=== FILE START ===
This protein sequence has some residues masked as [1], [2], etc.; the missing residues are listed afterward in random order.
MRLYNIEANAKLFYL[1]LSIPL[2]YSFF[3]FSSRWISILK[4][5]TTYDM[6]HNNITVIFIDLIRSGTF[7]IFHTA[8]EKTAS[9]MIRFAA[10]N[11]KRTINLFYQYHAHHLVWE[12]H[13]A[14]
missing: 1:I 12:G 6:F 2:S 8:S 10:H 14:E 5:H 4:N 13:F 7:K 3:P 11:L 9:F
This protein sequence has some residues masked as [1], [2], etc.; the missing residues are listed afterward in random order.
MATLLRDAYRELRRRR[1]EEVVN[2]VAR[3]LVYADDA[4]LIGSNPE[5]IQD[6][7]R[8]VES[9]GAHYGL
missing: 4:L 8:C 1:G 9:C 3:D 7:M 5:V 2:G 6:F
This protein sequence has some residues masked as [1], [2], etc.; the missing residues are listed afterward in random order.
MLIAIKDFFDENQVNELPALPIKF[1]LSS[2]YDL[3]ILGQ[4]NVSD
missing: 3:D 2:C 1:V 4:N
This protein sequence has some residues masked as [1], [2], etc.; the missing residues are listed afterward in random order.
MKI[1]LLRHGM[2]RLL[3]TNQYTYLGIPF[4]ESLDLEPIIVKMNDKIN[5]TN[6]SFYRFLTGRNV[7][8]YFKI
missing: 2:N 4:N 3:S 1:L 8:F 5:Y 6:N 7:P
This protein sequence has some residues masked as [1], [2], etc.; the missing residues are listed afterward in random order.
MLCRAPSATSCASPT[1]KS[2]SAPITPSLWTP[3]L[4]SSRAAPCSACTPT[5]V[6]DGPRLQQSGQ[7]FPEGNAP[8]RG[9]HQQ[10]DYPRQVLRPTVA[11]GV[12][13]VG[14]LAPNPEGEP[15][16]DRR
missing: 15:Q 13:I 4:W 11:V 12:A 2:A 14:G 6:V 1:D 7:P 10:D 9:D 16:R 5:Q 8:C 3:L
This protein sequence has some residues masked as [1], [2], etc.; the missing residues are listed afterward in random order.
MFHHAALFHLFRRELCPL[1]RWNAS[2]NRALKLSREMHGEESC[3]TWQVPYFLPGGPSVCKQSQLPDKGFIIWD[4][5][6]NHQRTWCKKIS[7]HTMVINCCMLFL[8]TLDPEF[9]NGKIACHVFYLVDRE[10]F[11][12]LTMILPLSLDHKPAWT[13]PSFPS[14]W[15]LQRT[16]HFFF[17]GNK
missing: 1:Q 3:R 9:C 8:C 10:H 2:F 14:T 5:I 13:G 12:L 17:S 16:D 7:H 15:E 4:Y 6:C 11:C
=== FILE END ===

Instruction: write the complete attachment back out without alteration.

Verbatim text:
This protein sequence has some residues masked as [1], [2], etc.; the missing residues are listed afterward in random order.
MRLYNIEANAKLFYL[1]LSIPL[2]YSFF[3]FSSRWISILK[4][5]TTYDM[6]HNNITVIFIDLIRSGTF[7]IFHTA[8]EKTAS[9]MIRFAA[10]N[11]KRTINLFYQYHAHHLVWE[12]H[13]A[14]
missing: 1:I 12:G 6:F 2:S 8:S 10:H 14:E 5:H 4:N 13:F 7:K 3:P 11:L 9:F
This protein sequence has some residues masked as [1], [2], etc.; the missing residues are listed afterward in random order.
MATLLRDAYRELRRRR[1]EEVVN[2]VAR[3]LVYADDA[4]LIGSNPE[5]IQD[6][7]R[8]VES[9]GAHYGL
missing: 4:L 8:C 1:G 9:C 3:D 7:M 5:V 2:G 6:F
This protein sequence has some residues masked as [1], [2], etc.; the missing residues are listed afterward in random order.
MLIAIKDFFDENQVNELPALPIKF[1]LSS[2]YDL[3]ILGQ[4]NVSD
missing: 3:D 2:C 1:V 4:N
This protein sequence has some residues masked as [1], [2], etc.; the missing residues are listed afterward in random order.
MKI[1]LLRHGM[2]RLL[3]TNQYTYLGIPF[4]ESLDLEPIIVKMNDKIN[5]TN[6]SFYRFLTGRNV[7][8]YFKI
missing: 2:N 4:N 3:S 1:L 8:F 5:Y 6:N 7:P
This protein sequence has some residues masked as [1], [2], etc.; the missing residues are listed afterward in random order.
MLCRAPSATSCASPT[1]KS[2]SAPITPSLWTP[3]L[4]SSRAAPCSACTPT[5]V[6]DGPRLQQSGQ[7]FPEGNAP[8]RG[9]HQQ[10]DYPRQVLRPTVA[11]GV[12][13]VG[14]LAPNPEGEP[15][16]DRR
missing: 15:Q 13:I 4:W 11:V 12:A 2:A 14:G 6:V 1:D 7:P 10:D 9:D 16:R 5:Q 8:C 3:L
This protein sequence has some residues masked as [1], [2], etc.; the missing residues are listed afterward in random order.
MFHHAALFHLFRRELCPL[1]RWNAS[2]NRALKLSREMHGEESC[3]TWQVPYFLPGGPSVCKQSQLPDKGFIIWD[4][5][6]NHQRTWCKKIS[7]HTMVINCCMLFL[8]TLDPEF[9]NGKIACHVFYLVDRE[10]F[11][12]LTMILPLSLDHKPAWT[13]PSFPS[14]W[15]LQRT[16]HFFF[17]GNK
missing: 1:Q 3:R 9:C 8:C 10:H 2:F 14:T 5:I 13:G 12:L 17:S 16:D 7:H 15:E 4:Y 6:C 11:C